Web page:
A 1994 health inspector’s order that directs Michael Schmidt to stop “manufacturing, processing, preparation, storage, handling, display of unpasteurized milk and milk products” remains in effect even though three charges against the Durham-area farmer for breaching the order in 2006 have been dismissed, Dr. Hazel Lynn, the medical officer of health for Grey Bruce, said Thursday.
Whether the health unit will strictly enforce the order as Schmidt attempts to appeal other convictions related to his raw milk business remains to be seen, Lynn said.
In a ruling released Wednesday, Justice Peter Tetley overturned the findings of a justice of the peace, who in January dismissed all 19 charges laid against Schmidt in 2006 related to the production and distribution of raw — or unpasteurized — milk. Tetley convicted Schmidt of 15 charges but dismissed those relating to the 1994 health inspector’s order.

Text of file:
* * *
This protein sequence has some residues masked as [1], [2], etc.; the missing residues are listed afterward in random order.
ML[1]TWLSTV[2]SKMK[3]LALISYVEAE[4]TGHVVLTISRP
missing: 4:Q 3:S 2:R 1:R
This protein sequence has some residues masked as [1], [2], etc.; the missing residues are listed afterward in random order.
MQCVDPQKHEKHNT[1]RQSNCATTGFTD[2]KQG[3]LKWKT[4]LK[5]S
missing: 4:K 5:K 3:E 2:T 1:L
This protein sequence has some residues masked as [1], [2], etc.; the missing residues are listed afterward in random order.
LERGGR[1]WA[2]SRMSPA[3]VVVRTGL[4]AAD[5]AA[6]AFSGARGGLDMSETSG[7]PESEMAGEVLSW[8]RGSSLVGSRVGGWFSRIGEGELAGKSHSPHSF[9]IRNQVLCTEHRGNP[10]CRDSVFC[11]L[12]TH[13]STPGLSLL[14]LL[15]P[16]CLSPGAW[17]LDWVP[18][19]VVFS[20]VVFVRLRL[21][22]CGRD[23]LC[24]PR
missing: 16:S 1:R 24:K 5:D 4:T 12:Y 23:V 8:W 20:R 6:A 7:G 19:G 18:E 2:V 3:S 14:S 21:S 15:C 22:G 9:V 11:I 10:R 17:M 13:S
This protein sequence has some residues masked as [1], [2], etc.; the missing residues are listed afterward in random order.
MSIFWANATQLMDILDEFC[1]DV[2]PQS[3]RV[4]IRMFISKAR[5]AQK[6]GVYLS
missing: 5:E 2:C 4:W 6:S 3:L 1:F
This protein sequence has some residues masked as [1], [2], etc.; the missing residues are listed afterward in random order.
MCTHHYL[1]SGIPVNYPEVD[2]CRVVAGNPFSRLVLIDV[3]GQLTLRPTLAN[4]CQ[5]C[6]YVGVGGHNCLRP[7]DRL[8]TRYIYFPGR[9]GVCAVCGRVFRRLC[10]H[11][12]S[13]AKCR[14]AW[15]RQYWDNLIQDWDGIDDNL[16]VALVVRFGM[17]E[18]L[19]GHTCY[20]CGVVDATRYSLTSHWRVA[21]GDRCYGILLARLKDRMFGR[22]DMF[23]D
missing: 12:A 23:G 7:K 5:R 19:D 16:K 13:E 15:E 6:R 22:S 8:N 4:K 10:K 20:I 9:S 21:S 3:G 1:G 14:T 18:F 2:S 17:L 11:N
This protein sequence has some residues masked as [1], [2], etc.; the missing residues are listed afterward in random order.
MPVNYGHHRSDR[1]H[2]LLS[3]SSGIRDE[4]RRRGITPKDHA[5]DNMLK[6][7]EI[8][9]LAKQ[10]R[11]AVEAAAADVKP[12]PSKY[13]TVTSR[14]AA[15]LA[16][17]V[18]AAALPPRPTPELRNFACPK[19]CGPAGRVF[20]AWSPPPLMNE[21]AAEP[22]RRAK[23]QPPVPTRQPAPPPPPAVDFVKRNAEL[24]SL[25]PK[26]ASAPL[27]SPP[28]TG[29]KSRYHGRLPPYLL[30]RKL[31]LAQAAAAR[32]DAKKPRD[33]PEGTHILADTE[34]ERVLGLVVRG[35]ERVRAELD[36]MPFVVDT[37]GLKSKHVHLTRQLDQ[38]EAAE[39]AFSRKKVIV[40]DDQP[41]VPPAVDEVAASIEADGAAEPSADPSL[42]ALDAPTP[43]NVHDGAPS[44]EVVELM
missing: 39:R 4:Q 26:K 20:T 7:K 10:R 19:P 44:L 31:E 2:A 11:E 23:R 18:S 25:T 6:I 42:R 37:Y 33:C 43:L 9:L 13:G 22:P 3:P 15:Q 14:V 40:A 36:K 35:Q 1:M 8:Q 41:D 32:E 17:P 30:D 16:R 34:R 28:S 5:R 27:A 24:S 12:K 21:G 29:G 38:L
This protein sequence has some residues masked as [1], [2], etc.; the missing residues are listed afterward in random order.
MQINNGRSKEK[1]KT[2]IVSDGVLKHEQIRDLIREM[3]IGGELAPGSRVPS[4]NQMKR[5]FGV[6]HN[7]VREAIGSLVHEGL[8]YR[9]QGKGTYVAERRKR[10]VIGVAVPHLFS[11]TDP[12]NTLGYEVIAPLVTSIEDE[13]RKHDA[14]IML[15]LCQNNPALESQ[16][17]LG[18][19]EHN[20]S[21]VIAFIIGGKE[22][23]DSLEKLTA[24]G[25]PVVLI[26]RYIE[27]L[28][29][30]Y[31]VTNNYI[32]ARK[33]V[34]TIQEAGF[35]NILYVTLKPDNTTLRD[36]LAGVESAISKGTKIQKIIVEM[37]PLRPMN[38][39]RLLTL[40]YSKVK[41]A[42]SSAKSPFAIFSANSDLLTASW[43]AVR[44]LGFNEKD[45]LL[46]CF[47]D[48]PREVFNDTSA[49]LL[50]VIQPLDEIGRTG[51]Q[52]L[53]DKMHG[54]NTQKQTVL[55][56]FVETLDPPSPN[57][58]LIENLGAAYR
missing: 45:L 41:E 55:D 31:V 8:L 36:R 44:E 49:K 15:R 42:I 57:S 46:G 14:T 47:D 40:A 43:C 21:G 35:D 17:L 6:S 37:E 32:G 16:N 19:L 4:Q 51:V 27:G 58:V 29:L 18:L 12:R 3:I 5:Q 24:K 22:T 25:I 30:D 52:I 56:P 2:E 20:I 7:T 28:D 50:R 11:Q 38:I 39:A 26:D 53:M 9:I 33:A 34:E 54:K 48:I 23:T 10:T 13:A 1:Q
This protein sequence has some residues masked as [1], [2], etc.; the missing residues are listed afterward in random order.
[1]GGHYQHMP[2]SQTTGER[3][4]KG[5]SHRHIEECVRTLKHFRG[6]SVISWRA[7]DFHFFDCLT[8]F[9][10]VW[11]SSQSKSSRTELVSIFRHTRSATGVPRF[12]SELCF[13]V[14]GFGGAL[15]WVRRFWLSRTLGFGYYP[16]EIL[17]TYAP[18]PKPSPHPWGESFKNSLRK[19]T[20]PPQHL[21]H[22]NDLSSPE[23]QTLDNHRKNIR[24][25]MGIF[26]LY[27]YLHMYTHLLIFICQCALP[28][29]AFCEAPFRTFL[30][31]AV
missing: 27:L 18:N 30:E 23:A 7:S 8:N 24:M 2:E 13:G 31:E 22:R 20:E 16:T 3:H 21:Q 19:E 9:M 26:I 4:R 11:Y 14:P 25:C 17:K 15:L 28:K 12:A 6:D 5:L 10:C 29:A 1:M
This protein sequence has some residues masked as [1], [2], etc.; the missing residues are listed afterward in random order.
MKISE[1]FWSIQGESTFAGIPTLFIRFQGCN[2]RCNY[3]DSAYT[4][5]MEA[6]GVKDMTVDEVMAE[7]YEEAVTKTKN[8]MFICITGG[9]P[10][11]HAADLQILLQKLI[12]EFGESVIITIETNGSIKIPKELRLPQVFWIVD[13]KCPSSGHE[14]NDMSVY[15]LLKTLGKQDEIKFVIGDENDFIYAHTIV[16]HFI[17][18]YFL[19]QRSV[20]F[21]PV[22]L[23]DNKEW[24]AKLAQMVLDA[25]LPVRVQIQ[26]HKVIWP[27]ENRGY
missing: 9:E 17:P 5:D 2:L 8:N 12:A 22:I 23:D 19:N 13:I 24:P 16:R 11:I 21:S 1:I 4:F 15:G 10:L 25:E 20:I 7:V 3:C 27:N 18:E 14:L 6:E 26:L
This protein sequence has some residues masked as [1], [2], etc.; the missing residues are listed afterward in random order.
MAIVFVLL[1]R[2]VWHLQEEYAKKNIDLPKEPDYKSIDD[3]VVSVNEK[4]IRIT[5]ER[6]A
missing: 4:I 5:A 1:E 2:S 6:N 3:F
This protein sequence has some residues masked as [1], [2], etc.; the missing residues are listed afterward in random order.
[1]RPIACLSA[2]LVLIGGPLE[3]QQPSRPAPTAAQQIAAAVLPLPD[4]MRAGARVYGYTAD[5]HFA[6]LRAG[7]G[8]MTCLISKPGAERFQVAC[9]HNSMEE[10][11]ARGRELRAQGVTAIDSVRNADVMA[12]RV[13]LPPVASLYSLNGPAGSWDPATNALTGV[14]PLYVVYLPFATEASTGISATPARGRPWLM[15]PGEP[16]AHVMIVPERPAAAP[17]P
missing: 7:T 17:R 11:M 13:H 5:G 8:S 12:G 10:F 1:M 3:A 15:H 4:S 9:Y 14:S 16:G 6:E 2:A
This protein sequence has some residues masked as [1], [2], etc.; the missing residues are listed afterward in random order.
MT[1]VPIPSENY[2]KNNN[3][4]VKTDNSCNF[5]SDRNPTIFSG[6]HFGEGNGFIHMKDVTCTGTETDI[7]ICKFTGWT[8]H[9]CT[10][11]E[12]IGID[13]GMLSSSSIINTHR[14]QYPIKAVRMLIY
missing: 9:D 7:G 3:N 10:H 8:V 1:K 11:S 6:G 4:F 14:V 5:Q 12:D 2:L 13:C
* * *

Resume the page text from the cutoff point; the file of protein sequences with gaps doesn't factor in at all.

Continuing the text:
That was done “mostly because we didn’t actively enforce the order after 1997,” Lynn said. “There was a reason for that.”
After the 1994 convictions for breaching the Health Protection and Promotion Act and the Milk Act with his raw milk business, Schmidt was fined $3,500 and put on probation for two years. The health unit “actively inspected his premises every month” during his probation period, Lynn said.
After that “we kind of reverted to what we would do normally, which is answer complaints because we don’t go looking for people. We wait until there’s a complaint or an injury or an infection and then we investigate,” Lynn added.
“So that’s what we had reverted to. We hadn’t actually gone in and inspected his store since then . . . He (Tetley) did say in the ruling he felt the order from 1994 is a permanent order and so we’ll have to decide what . . . we will be doing our best to uphold the law.”
Discussions will be held with the Crown and the health unit’s own lawyer “as to what should be our response as to this . . . how much enforcement we want to do,” Lynn said.